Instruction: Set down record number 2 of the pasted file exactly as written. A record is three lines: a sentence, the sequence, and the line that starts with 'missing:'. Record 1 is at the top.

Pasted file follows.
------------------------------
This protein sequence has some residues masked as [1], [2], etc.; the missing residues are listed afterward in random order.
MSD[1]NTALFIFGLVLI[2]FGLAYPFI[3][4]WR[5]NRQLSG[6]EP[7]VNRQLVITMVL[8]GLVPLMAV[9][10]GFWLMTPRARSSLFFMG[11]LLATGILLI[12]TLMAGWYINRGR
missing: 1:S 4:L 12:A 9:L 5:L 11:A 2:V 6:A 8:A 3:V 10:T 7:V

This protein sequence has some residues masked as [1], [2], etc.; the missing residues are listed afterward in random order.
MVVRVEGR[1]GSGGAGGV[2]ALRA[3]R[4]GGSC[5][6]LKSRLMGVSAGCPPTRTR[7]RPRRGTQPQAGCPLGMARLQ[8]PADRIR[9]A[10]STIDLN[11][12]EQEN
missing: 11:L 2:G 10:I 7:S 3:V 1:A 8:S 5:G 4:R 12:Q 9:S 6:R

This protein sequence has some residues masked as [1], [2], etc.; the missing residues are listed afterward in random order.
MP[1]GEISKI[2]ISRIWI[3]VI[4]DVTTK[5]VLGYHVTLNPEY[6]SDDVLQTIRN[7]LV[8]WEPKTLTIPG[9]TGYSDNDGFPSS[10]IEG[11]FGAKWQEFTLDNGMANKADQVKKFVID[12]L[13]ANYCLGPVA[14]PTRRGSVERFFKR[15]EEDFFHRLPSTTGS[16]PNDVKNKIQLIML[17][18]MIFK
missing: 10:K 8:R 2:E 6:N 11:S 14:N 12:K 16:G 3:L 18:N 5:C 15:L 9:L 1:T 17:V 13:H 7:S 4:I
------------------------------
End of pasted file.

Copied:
This protein sequence has some residues masked as [1], [2], etc.; the missing residues are listed afterward in random order.
MVVRVEGR[1]GSGGAGGV[2]ALRA[3]R[4]GGSC[5][6]LKSRLMGVSAGCPPTRTR[7]RPRRGTQPQAGCPLGMARLQ[8]PADRIR[9]A[10]STIDLN[11][12]EQEN
missing: 11:L 2:G 10:I 7:S 3:V 1:A 8:S 5:G 4:R 12:Q 9:S 6:R